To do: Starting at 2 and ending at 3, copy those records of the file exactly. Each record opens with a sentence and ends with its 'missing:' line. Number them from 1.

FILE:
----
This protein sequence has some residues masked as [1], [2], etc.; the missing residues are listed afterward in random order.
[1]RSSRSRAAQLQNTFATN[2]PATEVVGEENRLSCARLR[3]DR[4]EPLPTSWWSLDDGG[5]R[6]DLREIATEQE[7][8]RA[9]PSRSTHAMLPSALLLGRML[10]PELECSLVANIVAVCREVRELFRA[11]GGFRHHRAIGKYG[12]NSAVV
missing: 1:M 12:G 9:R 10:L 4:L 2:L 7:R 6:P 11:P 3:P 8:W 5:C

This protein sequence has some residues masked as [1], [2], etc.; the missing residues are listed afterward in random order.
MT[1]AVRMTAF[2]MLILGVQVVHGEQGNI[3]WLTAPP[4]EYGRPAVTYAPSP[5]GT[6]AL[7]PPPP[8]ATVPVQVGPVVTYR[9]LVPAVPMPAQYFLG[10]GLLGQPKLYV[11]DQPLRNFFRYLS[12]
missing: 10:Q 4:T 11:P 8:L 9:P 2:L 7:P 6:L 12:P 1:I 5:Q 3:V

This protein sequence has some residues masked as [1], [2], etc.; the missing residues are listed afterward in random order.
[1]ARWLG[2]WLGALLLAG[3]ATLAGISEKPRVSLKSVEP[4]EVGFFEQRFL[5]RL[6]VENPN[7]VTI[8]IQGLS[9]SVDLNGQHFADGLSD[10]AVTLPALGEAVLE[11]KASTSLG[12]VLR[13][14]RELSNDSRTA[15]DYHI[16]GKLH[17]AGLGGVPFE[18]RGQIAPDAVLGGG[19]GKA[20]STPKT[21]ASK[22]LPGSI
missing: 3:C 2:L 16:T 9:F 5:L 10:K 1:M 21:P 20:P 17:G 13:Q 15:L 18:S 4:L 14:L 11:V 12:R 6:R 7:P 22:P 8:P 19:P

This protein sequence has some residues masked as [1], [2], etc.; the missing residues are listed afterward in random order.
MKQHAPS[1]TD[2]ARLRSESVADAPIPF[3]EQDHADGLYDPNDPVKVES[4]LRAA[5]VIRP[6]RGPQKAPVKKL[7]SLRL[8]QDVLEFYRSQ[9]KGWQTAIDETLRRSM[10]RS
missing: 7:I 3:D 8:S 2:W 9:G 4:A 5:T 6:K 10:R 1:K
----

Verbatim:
This protein sequence has some residues masked as [1], [2], etc.; the missing residues are listed afterward in random order.
MT[1]AVRMTAF[2]MLILGVQVVHGEQGNI[3]WLTAPP[4]EYGRPAVTYAPSP[5]GT[6]AL[7]PPPP[8]ATVPVQVGPVVTYR[9]LVPAVPMPAQYFLG[10]GLLGQPKLYV[11]DQPLRNFFRYLS[12]
missing: 10:Q 4:T 11:P 8:L 9:P 2:L 7:P 6:L 12:P 1:I 5:Q 3:V

This protein sequence has some residues masked as [1], [2], etc.; the missing residues are listed afterward in random order.
[1]ARWLG[2]WLGALLLAG[3]ATLAGISEKPRVSLKSVEP[4]EVGFFEQRFL[5]RL[6]VENPN[7]VTI[8]IQGLS[9]SVDLNGQHFADGLSD[10]AVTLPALGEAVLE[11]KASTSLG[12]VLR[13][14]RELSNDSRTA[15]DYHI[16]GKLH[17]AGLGGVPFE[18]RGQIAPDAVLGGG[19]GKA[20]STPKT[21]ASK[22]LPGSI
missing: 3:C 2:L 16:T 9:F 5:L 10:K 1:M 21:P 20:P 17:G 13:Q 15:L 18:S 4:L 14:L 11:V 12:R 6:R 7:P 22:P 8:P 19:P